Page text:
The Califano Papers, 1,300 pages of Kennedy Administration papers dealing with Cuba policy, archived on CD-ROM.
In 1963, Joseph Califano served both as the General Counsel to Secretary of the Army Cyrus Vance and as Special Assistant to the Secretary of the Army. At that time, Secretary Vance was the "DOD Executive Agent" for all meetings of the governmental task force, the "Interdepartmental Coordinating Committee on Cuban Affairs," (ICCCA). As Vance's special assistant, Califano often represented him at meetings of the ICCCA, and was part of all ICCCA policy deliberations. The Califano Papers shows the interagency planning activities related to Cuba during 1963.
A draft of the State and Defense Departments contingency plan for a Coup in Cuba.
A Joint Chiefs of Staff composite document, code name Northwoods, containing memorandums and reports relating to the Joint Chiefs of Staff recommendation to invade Cuba and pretexts to justify U.S. military intervention. The report contains comment and recommendation concerning the requirements for and the desirability of fomenting a revolt in Cuba, giving consideration to the advantage of engineering an incident as an alternate cause for invasion.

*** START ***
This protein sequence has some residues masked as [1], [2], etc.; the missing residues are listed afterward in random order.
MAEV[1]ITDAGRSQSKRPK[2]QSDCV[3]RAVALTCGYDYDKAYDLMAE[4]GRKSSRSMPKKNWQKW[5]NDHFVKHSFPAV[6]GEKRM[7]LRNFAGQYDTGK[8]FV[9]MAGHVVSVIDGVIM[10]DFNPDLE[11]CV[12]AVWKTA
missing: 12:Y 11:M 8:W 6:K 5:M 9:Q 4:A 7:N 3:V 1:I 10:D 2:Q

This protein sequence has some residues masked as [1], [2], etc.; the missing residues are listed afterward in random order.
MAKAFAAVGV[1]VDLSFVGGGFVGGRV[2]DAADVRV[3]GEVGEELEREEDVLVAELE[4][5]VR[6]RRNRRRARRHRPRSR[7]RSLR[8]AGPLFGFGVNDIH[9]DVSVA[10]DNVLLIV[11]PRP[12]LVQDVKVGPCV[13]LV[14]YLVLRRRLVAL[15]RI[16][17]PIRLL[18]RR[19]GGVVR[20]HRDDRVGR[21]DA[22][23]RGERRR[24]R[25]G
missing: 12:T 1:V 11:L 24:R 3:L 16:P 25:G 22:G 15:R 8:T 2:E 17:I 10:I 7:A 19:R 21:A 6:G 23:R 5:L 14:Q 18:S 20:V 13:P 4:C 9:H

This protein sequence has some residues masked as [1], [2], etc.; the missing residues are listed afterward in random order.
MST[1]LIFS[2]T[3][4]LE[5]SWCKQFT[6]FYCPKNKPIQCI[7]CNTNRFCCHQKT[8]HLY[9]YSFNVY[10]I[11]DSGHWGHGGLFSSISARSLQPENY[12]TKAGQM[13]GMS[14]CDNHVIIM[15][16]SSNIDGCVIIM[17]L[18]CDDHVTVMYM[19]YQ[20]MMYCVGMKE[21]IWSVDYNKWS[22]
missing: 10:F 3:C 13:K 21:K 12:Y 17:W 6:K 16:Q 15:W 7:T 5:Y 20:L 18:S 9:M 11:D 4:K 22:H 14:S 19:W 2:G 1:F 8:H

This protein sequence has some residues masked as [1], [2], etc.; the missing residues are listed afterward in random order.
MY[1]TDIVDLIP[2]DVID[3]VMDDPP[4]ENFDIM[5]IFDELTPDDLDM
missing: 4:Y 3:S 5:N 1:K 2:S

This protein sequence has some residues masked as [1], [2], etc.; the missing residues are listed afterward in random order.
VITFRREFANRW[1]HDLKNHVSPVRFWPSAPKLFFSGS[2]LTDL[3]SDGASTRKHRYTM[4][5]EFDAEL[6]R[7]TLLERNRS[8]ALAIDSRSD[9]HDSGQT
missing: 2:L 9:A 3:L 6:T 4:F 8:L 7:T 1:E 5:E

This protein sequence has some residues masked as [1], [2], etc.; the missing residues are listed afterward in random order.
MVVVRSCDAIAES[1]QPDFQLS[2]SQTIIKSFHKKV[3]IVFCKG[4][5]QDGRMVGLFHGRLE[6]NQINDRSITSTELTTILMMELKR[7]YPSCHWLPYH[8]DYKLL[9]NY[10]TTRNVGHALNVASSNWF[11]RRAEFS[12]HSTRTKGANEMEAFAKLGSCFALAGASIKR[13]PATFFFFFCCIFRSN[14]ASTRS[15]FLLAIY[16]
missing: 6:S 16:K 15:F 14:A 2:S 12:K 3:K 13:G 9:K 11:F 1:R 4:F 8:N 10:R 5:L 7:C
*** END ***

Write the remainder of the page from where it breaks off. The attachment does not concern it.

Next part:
Details of a psychological leaflet campaign to accompany the Cuban Surveillance Program. On October 26, 1962, President John Kennedy approved the text of a psychological leaflet to be dropped over Cuba in quantity for the purpose of "presenting the truth to the Cuban people."
The institutional planning of Operation Mongoose. A memorandum from Brigadier General Lansdale outlines the responsibility of each department and agency involved in Operation Mongoose. These responsibilities are listed by specific activity, including the purpose of the activity and the factors that must be considered in carrying out each activity. The period of time is March through July 1962. Almost all activities concern the collection of intelligence and the infiltration of agents into Cuba, all the responsibility of the Central Intelligence Agency.
Sabotage operations against Cuba. A memorandum from the Chairman of the Joint Chiefs of Staff to the Secretary of Defense analyses the pros and cons of a program of externally mounted sabotage raids on Cuban targets. CIA requested approval of eighteen sabotage operations; eight were approved; three were aborted; five were carried out. The effects of these operations are discussed in light of the overall U.S. policy towards Cuba and the Soviet Union. The Chairman recommended that the sabotage operations be continued and increased to three to four per month.
A narrative of the Anti-Castro Operation Zapata. In a memorandum Gen. L.L. Lemnitzer, Chairman of the Joint Chiefs of Staff, recommends changes and clarifications to the draft of General Maxwell Taylor's report on the failure of Operation Zapata. He assesses the chances of the Cuban Expeditionary Force's success in overthrowing the Castro regime even if the initial landing had not failed.